With Charli XCX's quarantine album How I'm Feeling Now coming out this week, we look back on how her frequent collaborator, PC Music founder A. G. Cook, helped shape today's pop music.
Last year saw the release of one of the most exciting and distinct pop albums in recent history: 1000 gecs by 100 gecs.
100 gecs' divisive, maximalist sound is just as fresh as it is peculiarly reminiscent of niche trends of the 2000s. Those who grew up among the Myspace-centric "scene kid" subculture likened the experimental duo to groups like Blood on the Dance Floor, the Millionaires, and Brokencyde. Others compared their blown-out production to that of dubstep DJs like Skrillex and Bassnectar. Some people couldn't stand 100 gecs, but everyone else couldn't get enough.
A more recent and appropriate comparison to 100 gecs, though, is the London-based label PC Music. Founded by producer A. G. Cook in 2013, PC Music began as a record company and art collective that embraced a specific aesthetic that's difficult to put into words; avant-garde, abrasive, hypercaffeinated, bubblegum pop is a decent descriptor of the typical PC Music sound. 100 gecs aren't signed to the label—PC Music maintains a small roster—but with their cyber-focused approach, they fit right in with the collective's digitized, surreal strain of pop music. When Cook's remixed 100 gecs' "money machine" last fall, it felt like a full-circle moment signifying a new generation of the genre.
At its inception, PC Music was heavily influenced by cutesy elements of Korean and Japanese pop, as well as the grittier textures of U.K. garage and grime. In 2014, singer Hannah Diamond's "Every Night' became the label's first paid download; a South by Southwest performance that year between Cook, Scottish producer SOPHIE, and singer QT marked PC Music's U.S. debut. Thanks to the initial flame of underground buzz, PC Music would go on to become something much bigger than itself, ushering in a wave of similarly-minded artists.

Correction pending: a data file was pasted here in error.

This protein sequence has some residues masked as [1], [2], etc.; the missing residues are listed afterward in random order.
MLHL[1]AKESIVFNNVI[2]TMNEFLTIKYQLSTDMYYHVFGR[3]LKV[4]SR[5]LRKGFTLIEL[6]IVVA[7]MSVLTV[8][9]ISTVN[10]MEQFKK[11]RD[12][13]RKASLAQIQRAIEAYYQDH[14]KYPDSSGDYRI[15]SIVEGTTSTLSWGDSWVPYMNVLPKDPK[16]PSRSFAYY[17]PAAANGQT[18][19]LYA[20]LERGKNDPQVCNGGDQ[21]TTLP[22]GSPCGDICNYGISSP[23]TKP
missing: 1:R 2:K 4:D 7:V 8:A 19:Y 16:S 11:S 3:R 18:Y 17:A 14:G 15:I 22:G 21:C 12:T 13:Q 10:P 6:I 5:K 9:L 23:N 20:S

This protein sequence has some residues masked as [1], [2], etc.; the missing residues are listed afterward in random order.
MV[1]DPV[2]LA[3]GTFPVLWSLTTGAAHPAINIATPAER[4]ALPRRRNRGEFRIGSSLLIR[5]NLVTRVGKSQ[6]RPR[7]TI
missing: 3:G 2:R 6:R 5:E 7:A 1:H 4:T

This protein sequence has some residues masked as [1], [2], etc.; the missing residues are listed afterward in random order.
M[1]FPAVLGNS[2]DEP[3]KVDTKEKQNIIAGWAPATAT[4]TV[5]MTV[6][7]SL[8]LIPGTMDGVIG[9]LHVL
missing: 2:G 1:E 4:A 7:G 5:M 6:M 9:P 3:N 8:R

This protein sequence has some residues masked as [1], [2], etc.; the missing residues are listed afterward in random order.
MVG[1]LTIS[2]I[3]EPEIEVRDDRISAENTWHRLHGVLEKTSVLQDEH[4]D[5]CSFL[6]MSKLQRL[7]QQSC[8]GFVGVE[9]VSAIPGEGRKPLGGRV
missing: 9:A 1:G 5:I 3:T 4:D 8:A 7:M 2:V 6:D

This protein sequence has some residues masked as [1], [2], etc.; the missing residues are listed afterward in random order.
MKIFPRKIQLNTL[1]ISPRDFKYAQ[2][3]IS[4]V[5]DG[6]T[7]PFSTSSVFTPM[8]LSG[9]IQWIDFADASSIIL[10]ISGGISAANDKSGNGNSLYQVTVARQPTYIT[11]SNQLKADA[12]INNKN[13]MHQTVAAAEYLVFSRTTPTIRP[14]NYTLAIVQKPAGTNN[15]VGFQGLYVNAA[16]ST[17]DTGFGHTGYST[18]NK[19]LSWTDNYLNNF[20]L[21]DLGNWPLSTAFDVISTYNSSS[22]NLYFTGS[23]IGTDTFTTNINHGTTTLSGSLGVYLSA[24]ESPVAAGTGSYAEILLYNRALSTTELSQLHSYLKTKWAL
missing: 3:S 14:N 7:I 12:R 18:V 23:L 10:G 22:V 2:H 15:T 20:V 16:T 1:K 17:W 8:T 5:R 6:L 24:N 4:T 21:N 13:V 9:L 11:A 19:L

The label garnered more attention in 2016 when Charli XCX hired Cook as her creative director. SOPHIE, a PC Music affiliate, was recruited to produce Charli's metallic, cutting-edge Vroom Vroom EP. It marked a stark shift in sound for the singer, who then was best known for radio-friendly earworms like "Boom Clap" and "I Love It." Vroom Vroom was met with its fair share of objection, but it has come to represent a crucial turning point in Charli's career, laying the groundwork for the left-field, computerized sound she's become synonymous with.
But perhaps PC Music's closest brush with the mainstream came in 2018, when SOPHIE's debut album, Oil of Every Pearl's Un-Insides, earned a Grammy nomination for Best Dance/Electronic Album. Exclaim! wrote that "[Oil] is the kind of music that, in 20 years, we may look back on as a pivotal point in changing the trajectory of the pop music sound." She has become an increasingly in-demand producer, working with the likes of Madonna, Flume, Kim Petras, and Vince Staples. A. G. Cook has worked on each of Charli's releases since Vroom Vroom, including her fourth album, How I'm Feeling Now, which she recorded in quarantine and is being released this week.
In the past seven years, PC Music has grown to encapsulate more than just a record label, but a movement in alternative pop. You can hear its glitchy, warped production all across 1000 gecs. You can hear its sugarcoated melodies in rising singer Rina Sawayama's "Comme Des Garcons." Danny L Harle, one of PC Music's first signees, produced the song "B.O.M.D." from Clairo's diary 001 EP, as well as every track of Caroline Polachek's debut solo album Pang. "I remember feeling reticent to work with him because I felt like our styles were so philosophically opposed, me coming from an indie band that was grounded in organic music and Dan coming from this kind of hyper-conceptual virtual approach," Polachek told Pitchfork. But it was one of the most incredible and fun sessions ever."
PC Music might not be the most popular or well-known record label today, but the influence of its ringleaders—Cook and SOPHIE among them—is irrefutable. No, the sounds of 100 gecs, Caroline Polachek, and Charli XCX aren't entirely new, but what music is entirely new? What makes PC Music special is that, where pop can feel cookie cutter and wrung dry, they've written a blueprint for what pop could be.